|Publication number||US4303226 A|
|Application number||US 06/098,615|
|Publication date||Dec 1, 1981|
|Filing date||Nov 29, 1979|
|Priority date||Dec 13, 1978|
|Publication number||06098615, 098615, US 4303226 A, US 4303226A, US-A-4303226, US4303226 A, US4303226A|
|Inventors||George G. Powell, Reece J. Powell|
|Original Assignee||Sinclair & Powell Proprietary Limited|
|Export Citation||BiBTeX, EndNote, RefMan|
|Patent Citations (6), Referenced by (8), Classifications (11), Legal Events (1)|
|External Links: USPTO, USPTO Assignment, Espacenet|
The present invention relates to a pool fence construction adapted for use with above ground swimming pools.
In recent years sales of swimming pools has increased dramatically, this trend having been apparently catalysed, in particular, by the development of high quality synthetic pools of the above ground type. Such pools may be erected easily by an unskilled person on at relatively low cost.
Irrespective of the type of pool, a cover or adequate security fencing is required. In particular the fencing must prevent unauthorized admission to the pool. Tragically, unattended pools with no or inadequate fencing have been the sites of numerous drownings in recent years and some municipalities are now enforcing stringent regulations on private pools. In this respect there has been proposed to use fencing surrounding pools. Such fencing requires the erection of the fence in the ground surrounding the pool. Apart from the obvious high cost thereof, such fencing entails wasteful utilization of space and restricts the positioning of above ground pools. There has been little throught given to security fencing which is specifically adapted for attachment to above ground pools. There is, therefore, in view of the ever-increasing popularity of above ground pools, a pressing need for such type security fencing. Further, the above ground pool, like the in ground type, needs to be covered, or capable of being covered, and thus any consideration of fencing in association with the pool must permit this.
It is therefore an object of the present invention to provide fencing means which are strong, inexpensive, easily erected in association with pools which have an upper periphery above the ground, and which does not entail waste of available ground space.
With this object in mind there is provided a pool fence construction comprising at least one fence section having attachment means associated or integral with each end thereof, said fence section further adapted to be connected directly or indirectly to an upper periphery of a pool, wherein said upper periphery is above the ground.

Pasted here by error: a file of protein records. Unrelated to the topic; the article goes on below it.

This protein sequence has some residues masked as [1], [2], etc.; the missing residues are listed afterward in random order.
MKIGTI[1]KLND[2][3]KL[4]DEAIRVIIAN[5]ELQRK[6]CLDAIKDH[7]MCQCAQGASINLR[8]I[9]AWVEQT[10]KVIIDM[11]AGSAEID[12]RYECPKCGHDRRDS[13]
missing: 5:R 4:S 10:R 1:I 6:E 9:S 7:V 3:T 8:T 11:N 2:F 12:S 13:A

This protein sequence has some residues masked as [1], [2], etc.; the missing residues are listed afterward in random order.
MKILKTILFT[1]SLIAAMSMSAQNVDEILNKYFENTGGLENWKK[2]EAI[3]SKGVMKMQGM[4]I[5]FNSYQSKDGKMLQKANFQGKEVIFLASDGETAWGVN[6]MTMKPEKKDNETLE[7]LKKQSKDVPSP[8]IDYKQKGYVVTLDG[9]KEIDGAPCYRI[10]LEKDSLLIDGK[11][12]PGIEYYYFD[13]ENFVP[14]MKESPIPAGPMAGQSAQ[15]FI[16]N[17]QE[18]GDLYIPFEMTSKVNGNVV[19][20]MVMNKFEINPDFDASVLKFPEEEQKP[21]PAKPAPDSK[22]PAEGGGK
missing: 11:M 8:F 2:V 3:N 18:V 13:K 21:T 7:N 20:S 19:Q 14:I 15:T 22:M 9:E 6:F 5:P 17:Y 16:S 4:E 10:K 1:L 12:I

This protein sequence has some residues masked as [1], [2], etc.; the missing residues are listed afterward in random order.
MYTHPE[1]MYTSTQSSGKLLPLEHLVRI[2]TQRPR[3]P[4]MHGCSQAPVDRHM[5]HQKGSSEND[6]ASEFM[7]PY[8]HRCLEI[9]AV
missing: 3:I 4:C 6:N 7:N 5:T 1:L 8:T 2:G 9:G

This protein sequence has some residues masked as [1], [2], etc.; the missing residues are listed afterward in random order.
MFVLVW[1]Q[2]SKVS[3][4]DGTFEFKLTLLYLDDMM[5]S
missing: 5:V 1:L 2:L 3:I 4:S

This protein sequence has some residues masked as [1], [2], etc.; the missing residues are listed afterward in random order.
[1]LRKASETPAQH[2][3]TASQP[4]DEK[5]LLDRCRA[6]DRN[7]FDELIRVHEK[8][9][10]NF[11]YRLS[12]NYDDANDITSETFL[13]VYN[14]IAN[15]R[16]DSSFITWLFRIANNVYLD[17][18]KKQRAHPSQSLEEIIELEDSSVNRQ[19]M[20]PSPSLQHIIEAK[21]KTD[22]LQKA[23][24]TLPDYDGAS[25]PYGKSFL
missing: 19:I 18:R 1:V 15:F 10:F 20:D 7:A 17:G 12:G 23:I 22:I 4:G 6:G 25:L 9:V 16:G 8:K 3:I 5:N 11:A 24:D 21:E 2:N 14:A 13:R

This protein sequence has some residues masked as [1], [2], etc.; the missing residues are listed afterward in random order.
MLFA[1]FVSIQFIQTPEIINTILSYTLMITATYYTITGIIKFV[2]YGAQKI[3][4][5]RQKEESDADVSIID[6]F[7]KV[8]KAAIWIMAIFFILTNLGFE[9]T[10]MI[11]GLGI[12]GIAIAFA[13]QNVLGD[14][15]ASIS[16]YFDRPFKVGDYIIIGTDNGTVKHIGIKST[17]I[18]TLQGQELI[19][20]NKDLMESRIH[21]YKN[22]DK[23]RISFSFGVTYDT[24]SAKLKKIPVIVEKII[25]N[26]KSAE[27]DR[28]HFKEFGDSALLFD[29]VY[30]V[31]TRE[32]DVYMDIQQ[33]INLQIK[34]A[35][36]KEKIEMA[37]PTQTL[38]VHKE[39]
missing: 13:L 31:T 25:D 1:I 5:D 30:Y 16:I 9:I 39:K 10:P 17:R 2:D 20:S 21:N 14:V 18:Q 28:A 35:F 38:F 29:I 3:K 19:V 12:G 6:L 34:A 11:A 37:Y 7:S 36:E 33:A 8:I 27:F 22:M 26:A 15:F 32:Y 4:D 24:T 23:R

In one version of the invention the fencing section substantially surrounds the pool, following the upper periphery thereof. Obviously this construction is most useful for smaller sizes of pools where the single length of fence section will be manageable. In contrast to the unitary fence in another version of the invention two or more fence sections are present, the attachment means mentioned above facilitating the connection of adjacent sections when placed in end to end relationship.
In a preferred embodiment the attachment means comprise, at one end of a fence section, at least one eyelet, whilst at the other end comprise at least one substantially vertical projection, so that the projection(s) of one end of a first fence section releasably engage the eyelet(s) of one end of a second fence section.
A gate or opening may be provided in the fence construction and in this respect a gate may comprise two laterally spaced upright members defining the gate opening therebetween. Each of the two laterally spaced upright members being adapted to be connected to at least the upper periphery of the pool. In a more preferred embodiment these members may extend to the bottom periphery of the pool and be directly or indirectly connected thereto, which construction considerably strengthens these gate uprights.